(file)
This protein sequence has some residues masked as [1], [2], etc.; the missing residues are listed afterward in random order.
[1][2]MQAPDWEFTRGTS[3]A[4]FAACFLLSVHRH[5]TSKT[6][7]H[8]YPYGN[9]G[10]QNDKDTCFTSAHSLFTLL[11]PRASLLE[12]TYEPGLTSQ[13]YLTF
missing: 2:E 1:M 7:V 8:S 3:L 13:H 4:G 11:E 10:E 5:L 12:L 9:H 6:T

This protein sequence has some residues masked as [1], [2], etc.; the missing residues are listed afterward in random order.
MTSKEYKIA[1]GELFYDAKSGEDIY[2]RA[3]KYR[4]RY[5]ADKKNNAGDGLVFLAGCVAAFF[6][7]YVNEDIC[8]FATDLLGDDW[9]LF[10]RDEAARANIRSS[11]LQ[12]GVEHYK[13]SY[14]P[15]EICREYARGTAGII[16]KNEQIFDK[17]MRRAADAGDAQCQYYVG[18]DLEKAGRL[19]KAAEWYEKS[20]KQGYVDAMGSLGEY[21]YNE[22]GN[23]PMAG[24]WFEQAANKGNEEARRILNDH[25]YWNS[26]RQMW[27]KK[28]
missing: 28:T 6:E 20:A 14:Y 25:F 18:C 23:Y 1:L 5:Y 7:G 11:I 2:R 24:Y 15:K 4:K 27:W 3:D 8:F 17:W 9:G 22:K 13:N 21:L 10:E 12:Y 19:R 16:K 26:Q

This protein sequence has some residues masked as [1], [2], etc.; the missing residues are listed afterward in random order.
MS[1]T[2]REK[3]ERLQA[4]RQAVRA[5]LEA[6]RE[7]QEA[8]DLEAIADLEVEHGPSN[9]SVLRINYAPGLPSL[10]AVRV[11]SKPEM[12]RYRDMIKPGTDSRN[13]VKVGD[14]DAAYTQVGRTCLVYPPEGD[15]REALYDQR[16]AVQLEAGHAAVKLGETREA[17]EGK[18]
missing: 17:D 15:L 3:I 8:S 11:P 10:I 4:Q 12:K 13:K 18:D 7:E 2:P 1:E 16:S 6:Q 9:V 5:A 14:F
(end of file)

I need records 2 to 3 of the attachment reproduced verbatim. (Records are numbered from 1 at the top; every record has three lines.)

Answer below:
This protein sequence has some residues masked as [1], [2], etc.; the missing residues are listed afterward in random order.
MTSKEYKIA[1]GELFYDAKSGEDIY[2]RA[3]KYR[4]RY[5]ADKKNNAGDGLVFLAGCVAAFF[6][7]YVNEDIC[8]FATDLLGDDW[9]LF[10]RDEAARANIRSS[11]LQ[12]GVEHYK[13]SY[14]P[15]EICREYARGTAGII[16]KNEQIFDK[17]MRRAADAGDAQCQYYVG[18]DLEKAGRL[19]KAAEWYEKS[20]KQGYVDAMGSLGEY[21]YNE[22]GN[23]PMAG[24]WFEQAANKGNEEARRILNDH[25]YWNS[26]RQMW[27]KK[28]
missing: 28:T 6:E 20:A 14:Y 25:F 18:C 23:Y 1:L 5:Y 7:G 11:I 2:R 24:Y 15:K 4:K 27:W 3:D 8:F 17:W 9:G 22:K 13:N 21:L 10:E 12:Y 19:R 16:K 26:Q

This protein sequence has some residues masked as [1], [2], etc.; the missing residues are listed afterward in random order.
MS[1]T[2]REK[3]ERLQA[4]RQAVRA[5]LEA[6]RE[7]QEA[8]DLEAIADLEVEHGPSN[9]SVLRINYAPGLPSL[10]AVRV[11]SKPEM[12]RYRDMIKPGTDSRN[13]VKVGD[14]DAAYTQVGRTCLVYPPEGD[15]REALYDQR[16]AVQLEAGHAAVKLGETREA[17]EGK[18]
missing: 17:D 15:L 3:I 8:S 11:P 10:I 4:Q 12:K 13:K 18:D 7:E 2:P 1:E 16:S 6:Q 9:V 5:A 14:F